The author is George G. Szpiro and the subtitle is Finance, Physics, and the 300-Year Journey to the Black-Scholes Equation, A Story of Genius and Discovery. Excerpt:
As the scion of a WASP family, [Fischer] Black headed straight to Harvard for his undergraduate studies. He didn’t even apply to any other college. Once there, he took a wide range of courses, including psychology, anthropology, sociology, mathematics, physics, logic, biology, and chemistry. Strangely missing in this eclectic selection was anything related to finance, although he mentioned to his parents that he was considering “even economics.” He also experimented with psychedelics and — ever the scientist — took notes about his mental state every half hour. Once Black got arrested by the Cambridge police for demonstrating…but not again bigotry, racism, or world hunger. He was jailed for demonstrating against Harvard’s decision to issue degrees in English rather than Latin. Behind bars, his bluster soon vanished and when a Harvard dean came to check on the detainee’s conditions, Black quickly accepted the opportunity to get out.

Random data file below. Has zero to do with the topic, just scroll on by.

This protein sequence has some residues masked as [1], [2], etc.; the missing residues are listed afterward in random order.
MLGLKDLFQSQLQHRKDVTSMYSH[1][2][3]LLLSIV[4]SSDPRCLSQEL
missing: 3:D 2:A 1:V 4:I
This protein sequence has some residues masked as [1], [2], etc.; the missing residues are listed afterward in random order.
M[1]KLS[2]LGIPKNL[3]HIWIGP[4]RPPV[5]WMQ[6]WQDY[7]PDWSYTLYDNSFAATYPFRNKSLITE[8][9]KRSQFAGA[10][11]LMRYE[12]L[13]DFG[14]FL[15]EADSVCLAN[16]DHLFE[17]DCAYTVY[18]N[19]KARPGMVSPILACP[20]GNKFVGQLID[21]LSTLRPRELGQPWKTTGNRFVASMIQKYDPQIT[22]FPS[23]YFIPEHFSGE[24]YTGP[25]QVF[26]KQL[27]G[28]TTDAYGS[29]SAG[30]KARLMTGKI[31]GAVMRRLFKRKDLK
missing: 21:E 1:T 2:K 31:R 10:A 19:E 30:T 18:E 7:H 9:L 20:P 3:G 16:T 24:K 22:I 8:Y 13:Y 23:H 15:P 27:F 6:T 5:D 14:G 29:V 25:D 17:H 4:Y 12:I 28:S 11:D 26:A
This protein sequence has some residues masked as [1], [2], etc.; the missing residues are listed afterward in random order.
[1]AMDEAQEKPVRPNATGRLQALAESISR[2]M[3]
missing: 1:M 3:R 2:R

I can’t remember the last time I learned so much about the history of economic thought, and on an important matter at that. This book is a real contribution. It doesn’t have the fancy or seductive writing style that you find in many popular science books nowadays, but it rates high in terms of substance.